The Passion's Passionate Despisers
Kenneth L. Woodward
First Things 144 (June/July 2004): 8-11
In the main this article is an interesting retrospective on the passionate reactions to The Passion of the Christ in the media and it touches on several of the issues I have written about in my The Passion, Pornography and Polemic and which I develop at greater length in my forthcoming piece "The Power of The Passion of the Christ: Reactions and Overreactions to Gibson's Artistic Vision". There is one particularly interesting set of remarks here on the question of the different viewers' differing reactions to the film:
The day the film opened, Rabbi Eric H. Yoffie was in the audience in a sold-out theater in Times Square watching The Passion of the Christ unfold. Yoffie was deeply offended by what he saw as Jewish stereotypes. “The Jews in this film are evildoers,” he later wrote to his colleagues on Reform Judaism’s website. But he also noticed the woman next to him sobbing throughout the film, and gradually came to the conclusion that such Christians are responding out of deep belief and “really do not understand the charge of anti-Semitism and what Jews are talking about.”I think that there are ways of adding to, nuancing and balancing the helpful reminder of reader-response here and these involve avoiding the temptation to view the film against the grain, to temper one's inevitable concerns about charges of anti-Semitism and excessive violence by paying careful attention to film itself, to attempt to avoid the lapse into polemic and overreaction. This is developed in more detail in my forthcoming article, but let me give one example that is fresh on my mind after having watched the Emma Awards on BBC2 on Sunday night. Maia Morgenstern, the actress who plays Mary in the film, collected The Passion of the Christ's award for best picture, and gave a delightful speech, explaining that it was her son's twentieth birthday that day and that her family had only allowed her to go to the awards on the condition that she came back with something. She was then quite overcome also to win best actress. But I was reminded again that Morgenstern is a Jew whose grandfather died in the holocaust and whose father was a holocaust surviver. This casting choice for the most sympathetic character in the film deserves serious attention and cannot be lightly brushed aside (some reviewers) or ignored (the majority).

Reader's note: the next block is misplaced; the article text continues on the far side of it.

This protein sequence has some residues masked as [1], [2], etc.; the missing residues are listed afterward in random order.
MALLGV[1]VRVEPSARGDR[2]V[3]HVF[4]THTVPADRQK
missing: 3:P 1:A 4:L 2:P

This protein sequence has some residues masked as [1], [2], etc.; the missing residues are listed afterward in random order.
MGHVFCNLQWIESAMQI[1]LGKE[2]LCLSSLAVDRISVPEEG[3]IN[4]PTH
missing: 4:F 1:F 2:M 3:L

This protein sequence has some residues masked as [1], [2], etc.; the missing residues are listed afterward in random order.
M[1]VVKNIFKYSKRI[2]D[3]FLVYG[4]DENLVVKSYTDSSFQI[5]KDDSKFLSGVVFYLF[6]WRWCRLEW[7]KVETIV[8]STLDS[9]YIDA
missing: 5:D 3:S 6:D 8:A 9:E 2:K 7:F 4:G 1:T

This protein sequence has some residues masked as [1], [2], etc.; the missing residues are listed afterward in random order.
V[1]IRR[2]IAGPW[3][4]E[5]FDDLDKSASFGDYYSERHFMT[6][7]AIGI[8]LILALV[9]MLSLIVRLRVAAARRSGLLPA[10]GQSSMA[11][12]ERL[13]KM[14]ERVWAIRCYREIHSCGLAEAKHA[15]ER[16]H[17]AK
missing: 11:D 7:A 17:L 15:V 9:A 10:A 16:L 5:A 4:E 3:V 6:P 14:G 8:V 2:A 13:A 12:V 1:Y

Yoffie’s modest exercise in what literary types call “reader-response theory” is a useful way to survey the reactions of the nation’s celebrity pundits. In Vanity Fair, everybody’s favorite urban atheist, Christopher Hitchens, called Gibson a fascist and the movie an “exercise in lurid masochism.” In the New Republic, Leon Wieseltier let loose with another of his contemptuous screeds against Christianity in general, medieval Catholicism more generically, and Gibson’s “wretched hero” in particular. “A sacred snuff film” was his most inelegant shot. From the other side of the political aisle, columnists William Safire (New York Times) and Charles Krauthammer (Washington Post) found the movie sadistic as well as anti-Semitic. Indeed, “sadist,” “masochistic,” “pornographic,” and their variants were the most common adjectives in the lava-laden commentaries published in the Boston Globe, USAToday, and Slate.